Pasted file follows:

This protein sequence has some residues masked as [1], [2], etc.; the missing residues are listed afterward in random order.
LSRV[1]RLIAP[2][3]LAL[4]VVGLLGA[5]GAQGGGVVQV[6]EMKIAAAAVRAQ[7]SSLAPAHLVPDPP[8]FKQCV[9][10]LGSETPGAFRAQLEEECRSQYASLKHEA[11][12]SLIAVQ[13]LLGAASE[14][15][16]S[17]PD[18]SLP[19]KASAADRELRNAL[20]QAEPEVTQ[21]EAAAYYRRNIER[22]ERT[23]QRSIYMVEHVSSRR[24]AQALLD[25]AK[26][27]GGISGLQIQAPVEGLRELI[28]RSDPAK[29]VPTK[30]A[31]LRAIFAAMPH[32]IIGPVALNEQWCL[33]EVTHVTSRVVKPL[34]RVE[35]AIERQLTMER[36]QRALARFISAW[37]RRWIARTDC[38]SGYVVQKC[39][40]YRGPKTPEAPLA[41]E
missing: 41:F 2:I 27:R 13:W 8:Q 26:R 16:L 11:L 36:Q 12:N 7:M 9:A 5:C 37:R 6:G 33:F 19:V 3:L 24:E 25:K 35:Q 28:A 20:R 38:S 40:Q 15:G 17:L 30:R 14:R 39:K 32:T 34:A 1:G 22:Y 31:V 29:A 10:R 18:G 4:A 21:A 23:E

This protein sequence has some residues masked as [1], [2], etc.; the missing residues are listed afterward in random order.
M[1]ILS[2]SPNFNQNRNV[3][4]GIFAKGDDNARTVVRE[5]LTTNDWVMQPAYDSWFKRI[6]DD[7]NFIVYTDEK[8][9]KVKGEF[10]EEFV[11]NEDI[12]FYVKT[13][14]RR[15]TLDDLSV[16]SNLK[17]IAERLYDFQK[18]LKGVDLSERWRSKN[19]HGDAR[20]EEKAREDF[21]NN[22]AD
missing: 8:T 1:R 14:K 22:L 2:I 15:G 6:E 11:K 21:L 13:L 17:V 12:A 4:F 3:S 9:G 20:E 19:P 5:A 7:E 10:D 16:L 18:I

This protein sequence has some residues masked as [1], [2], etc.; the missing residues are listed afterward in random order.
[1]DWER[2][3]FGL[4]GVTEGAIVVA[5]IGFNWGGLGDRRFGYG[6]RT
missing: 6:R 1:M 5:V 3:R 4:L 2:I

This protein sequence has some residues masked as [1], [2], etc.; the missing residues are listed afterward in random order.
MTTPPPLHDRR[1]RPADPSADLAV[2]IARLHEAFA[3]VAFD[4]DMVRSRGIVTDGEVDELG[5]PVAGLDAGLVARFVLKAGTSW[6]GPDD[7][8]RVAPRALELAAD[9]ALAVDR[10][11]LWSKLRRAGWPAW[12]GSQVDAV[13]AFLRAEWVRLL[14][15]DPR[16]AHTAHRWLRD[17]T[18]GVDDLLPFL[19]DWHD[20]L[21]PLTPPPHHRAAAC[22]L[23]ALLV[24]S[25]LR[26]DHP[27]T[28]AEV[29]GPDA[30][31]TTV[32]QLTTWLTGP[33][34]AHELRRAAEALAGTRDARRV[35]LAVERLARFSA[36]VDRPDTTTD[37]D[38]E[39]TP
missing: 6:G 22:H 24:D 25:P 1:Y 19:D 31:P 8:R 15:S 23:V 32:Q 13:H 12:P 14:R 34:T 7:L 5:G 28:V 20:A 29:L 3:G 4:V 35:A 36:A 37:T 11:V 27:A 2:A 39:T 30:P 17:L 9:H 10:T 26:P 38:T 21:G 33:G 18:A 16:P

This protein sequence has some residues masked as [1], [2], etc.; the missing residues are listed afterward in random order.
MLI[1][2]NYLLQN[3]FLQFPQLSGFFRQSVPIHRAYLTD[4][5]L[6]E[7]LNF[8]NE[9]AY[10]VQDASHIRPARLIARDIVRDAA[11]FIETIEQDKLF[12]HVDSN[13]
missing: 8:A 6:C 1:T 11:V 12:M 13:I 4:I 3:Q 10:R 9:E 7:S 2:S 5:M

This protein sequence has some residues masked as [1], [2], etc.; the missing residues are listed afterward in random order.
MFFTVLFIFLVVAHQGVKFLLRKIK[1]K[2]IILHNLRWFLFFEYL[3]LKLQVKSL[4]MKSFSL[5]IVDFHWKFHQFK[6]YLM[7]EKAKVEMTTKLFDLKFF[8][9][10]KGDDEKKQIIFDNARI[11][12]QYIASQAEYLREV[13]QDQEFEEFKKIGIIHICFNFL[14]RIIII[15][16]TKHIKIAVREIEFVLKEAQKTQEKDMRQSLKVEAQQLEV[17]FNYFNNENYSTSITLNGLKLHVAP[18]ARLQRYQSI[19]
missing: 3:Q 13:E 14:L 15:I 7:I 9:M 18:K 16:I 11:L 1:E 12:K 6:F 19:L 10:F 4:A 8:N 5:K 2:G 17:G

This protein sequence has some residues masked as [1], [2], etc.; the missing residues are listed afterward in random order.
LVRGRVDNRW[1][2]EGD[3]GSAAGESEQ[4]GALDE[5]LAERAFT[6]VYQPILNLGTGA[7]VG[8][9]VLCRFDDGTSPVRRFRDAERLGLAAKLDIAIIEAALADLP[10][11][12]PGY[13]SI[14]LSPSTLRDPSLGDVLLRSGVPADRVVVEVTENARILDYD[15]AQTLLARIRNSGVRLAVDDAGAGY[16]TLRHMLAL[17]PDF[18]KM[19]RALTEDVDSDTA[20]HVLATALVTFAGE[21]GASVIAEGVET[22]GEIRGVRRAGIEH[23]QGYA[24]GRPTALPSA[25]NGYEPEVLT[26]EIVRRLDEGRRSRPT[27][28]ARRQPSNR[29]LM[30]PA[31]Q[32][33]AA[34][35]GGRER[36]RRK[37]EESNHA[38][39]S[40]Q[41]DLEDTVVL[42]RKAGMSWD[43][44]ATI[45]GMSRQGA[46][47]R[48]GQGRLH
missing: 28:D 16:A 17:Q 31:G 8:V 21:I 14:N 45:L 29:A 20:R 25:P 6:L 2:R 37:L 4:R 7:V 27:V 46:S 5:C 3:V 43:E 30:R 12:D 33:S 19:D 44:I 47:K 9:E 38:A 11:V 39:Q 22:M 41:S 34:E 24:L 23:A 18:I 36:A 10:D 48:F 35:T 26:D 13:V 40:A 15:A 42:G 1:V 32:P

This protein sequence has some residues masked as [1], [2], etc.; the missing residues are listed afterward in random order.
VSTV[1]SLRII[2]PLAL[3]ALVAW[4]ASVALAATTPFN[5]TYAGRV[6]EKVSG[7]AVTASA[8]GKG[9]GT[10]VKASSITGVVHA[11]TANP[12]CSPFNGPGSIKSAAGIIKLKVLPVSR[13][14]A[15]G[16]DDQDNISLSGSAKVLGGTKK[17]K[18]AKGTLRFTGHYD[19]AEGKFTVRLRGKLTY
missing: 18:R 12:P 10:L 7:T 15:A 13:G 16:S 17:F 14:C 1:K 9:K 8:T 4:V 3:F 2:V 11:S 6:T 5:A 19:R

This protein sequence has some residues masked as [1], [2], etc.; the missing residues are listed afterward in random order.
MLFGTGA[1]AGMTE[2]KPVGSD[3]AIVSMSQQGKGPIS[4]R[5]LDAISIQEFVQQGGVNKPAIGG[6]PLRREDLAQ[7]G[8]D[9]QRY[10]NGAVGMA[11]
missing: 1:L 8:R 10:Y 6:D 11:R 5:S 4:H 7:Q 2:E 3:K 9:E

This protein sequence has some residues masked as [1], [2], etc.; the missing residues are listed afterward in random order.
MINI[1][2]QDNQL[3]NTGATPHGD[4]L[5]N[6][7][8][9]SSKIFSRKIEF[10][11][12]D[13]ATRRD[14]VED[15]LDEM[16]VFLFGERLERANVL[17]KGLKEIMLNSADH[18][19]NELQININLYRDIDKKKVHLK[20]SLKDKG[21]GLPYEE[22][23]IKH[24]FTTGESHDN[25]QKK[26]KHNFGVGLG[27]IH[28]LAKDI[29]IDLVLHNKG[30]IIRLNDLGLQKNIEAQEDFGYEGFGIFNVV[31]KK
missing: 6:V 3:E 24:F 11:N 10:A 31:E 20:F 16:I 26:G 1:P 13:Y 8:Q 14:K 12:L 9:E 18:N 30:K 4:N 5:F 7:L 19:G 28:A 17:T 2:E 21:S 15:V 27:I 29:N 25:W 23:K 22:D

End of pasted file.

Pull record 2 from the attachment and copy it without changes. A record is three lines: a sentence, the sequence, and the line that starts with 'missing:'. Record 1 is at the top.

This protein sequence has some residues masked as [1], [2], etc.; the missing residues are listed afterward in random order.
M[1]ILS[2]SPNFNQNRNV[3][4]GIFAKGDDNARTVVRE[5]LTTNDWVMQPAYDSWFKRI[6]DD[7]NFIVYTDEK[8][9]KVKGEF[10]EEFV[11]NEDI[12]FYVKT[13][14]RR[15]TLDDLSV[16]SNLK[17]IAERLYDFQK[18]LKGVDLSERWRSKN[19]HGDAR[20]EEKAREDF[21]NN[22]AD
missing: 8:T 1:R 14:K 22:L 2:I 15:G 6:E 11:K 21:L 13:L 17:V 12:A 4:F 3:S 9:G 20:E 19:P 5:A 7:E 10:D 16:L 18:I